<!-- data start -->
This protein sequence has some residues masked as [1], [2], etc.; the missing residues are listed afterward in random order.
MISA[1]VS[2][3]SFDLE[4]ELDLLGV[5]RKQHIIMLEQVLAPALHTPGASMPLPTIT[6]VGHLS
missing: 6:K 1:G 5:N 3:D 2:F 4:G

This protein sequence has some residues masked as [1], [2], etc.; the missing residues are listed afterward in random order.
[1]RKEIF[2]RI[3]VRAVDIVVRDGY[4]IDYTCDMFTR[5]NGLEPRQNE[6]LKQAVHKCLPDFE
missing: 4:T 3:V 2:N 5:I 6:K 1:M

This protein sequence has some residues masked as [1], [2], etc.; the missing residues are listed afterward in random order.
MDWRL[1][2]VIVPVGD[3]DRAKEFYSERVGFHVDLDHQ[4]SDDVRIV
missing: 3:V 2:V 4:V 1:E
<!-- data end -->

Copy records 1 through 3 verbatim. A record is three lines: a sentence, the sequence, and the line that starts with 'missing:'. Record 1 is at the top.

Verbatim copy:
This protein sequence has some residues masked as [1], [2], etc.; the missing residues are listed afterward in random order.
MISA[1]VS[2][3]SFDLE[4]ELDLLGV[5]RKQHIIMLEQVLAPALHTPGASMPLPTIT[6]VGHLS
missing: 6:K 1:G 5:N 3:D 2:F 4:G

This protein sequence has some residues masked as [1], [2], etc.; the missing residues are listed afterward in random order.
[1]RKEIF[2]RI[3]VRAVDIVVRDGY[4]IDYTCDMFTR[5]NGLEPRQNE[6]LKQAVHKCLPDFE
missing: 4:T 3:V 2:N 5:I 6:K 1:M

This protein sequence has some residues masked as [1], [2], etc.; the missing residues are listed afterward in random order.
MDWRL[1][2]VIVPVGD[3]DRAKEFYSERVGFHVDLDHQ[4]SDDVRIV
missing: 3:V 2:V 4:V 1:E